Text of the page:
|Wayne Phillips on a ledge|
|The sweep of the river|
|The Great Falls of the Missouri|
It had been raining on and off most of the week and we could see the mountains were getting some pretty significant snow.
Luckily, we live on the prairie and there are plenty of hikes to take there when the high country is inaccessible.
We headed off to Ryan Dam, the site of the Great Falls of the Missouri, for which our fair city is named.
If you have hiked to Cochrane Dam, the usual turnaround point for River’s Edge hikers (about 7 miles roundtrip from Rainbow Dam), it is just another 40 minutes or so of walking to the Great Falls, and well worth the trip.
The trail narrows to a single strand between Cochrane and Ryan and rolls and pitches. The south flanks of the river expose an impressive, colorful rock wall.
|Purple vetch in bloom along the trail|
Because of the rain it is so green that it hurts the eye, so accustomed to the tawny, cured-grass browns 11 months of the year. Anyone visiting Great Falls and the prairie now could be mislead by this greenery.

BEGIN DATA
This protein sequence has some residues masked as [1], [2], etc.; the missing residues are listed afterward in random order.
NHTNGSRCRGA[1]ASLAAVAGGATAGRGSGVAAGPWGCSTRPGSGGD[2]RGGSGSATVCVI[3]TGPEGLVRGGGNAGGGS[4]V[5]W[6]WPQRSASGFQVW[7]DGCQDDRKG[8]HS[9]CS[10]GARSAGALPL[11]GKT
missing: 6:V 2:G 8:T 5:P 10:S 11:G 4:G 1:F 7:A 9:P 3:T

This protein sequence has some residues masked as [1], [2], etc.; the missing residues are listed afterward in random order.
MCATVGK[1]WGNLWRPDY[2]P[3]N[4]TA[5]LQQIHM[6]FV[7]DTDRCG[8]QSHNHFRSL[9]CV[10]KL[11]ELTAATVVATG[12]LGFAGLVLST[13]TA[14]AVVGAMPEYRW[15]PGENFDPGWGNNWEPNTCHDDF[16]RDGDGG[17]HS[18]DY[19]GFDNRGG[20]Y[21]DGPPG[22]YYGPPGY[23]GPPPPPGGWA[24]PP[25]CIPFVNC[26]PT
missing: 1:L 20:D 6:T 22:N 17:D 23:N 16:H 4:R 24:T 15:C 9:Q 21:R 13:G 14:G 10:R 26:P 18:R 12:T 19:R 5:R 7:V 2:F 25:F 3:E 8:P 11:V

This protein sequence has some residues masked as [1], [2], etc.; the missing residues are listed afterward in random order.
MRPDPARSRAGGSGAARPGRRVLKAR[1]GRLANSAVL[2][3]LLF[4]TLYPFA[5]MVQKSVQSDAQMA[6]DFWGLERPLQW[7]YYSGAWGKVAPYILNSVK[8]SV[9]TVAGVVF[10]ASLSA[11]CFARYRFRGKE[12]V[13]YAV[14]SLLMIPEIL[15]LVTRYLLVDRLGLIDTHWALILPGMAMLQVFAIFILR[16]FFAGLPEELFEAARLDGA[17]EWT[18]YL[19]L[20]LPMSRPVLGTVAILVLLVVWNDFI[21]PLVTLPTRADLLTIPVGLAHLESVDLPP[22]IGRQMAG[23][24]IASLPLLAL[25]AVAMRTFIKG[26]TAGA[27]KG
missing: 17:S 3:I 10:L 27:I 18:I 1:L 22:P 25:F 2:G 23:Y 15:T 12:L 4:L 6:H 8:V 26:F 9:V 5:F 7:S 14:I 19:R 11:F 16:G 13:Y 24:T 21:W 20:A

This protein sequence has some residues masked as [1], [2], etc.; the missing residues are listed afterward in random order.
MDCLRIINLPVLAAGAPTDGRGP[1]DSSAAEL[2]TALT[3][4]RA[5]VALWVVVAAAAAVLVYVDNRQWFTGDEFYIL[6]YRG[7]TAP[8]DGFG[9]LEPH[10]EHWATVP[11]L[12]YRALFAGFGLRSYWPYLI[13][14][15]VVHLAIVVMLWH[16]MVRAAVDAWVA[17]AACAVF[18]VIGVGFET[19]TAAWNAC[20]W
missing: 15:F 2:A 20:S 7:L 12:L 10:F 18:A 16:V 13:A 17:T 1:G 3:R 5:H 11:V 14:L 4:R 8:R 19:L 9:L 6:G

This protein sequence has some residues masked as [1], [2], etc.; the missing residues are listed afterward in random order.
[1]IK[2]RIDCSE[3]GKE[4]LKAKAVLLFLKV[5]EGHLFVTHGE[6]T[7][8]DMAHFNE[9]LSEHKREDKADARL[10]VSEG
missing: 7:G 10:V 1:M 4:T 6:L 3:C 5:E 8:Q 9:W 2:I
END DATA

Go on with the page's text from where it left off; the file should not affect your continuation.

The prairie is literally blooming with wildflowers. We counted at least a half-dozen varieties of vetch in purples and whites. There were whole hillsides of purple vetch to ooh and ah over.
From Rainbow to Cochrane we hiked off the designated trail, instead dropping down to deer trails that hang off the side of the south cliffs. We were able to find a good path all the way to Cochrane. This offers a good “wilderness” aspect to the hike.
At Cochrane we got back on the designated path to the Great Falls.
At the Great Falls we were able to look down on the Ryan Dam picnic area and watch the water raging over the falls and down the tailrace from the powerplant where it collides at the end of the park amidst huge rock with the Big Muddy.
We had originally set out for Box Elder Creek, another mile or two downstream, but turned around as we saw the gathering storm clouds.
We were accompanied by thunder as we hurried back to Rainbow Dam, and as we got into our car the rain began.
A word of caution: we picked up about 20 ticks along the way.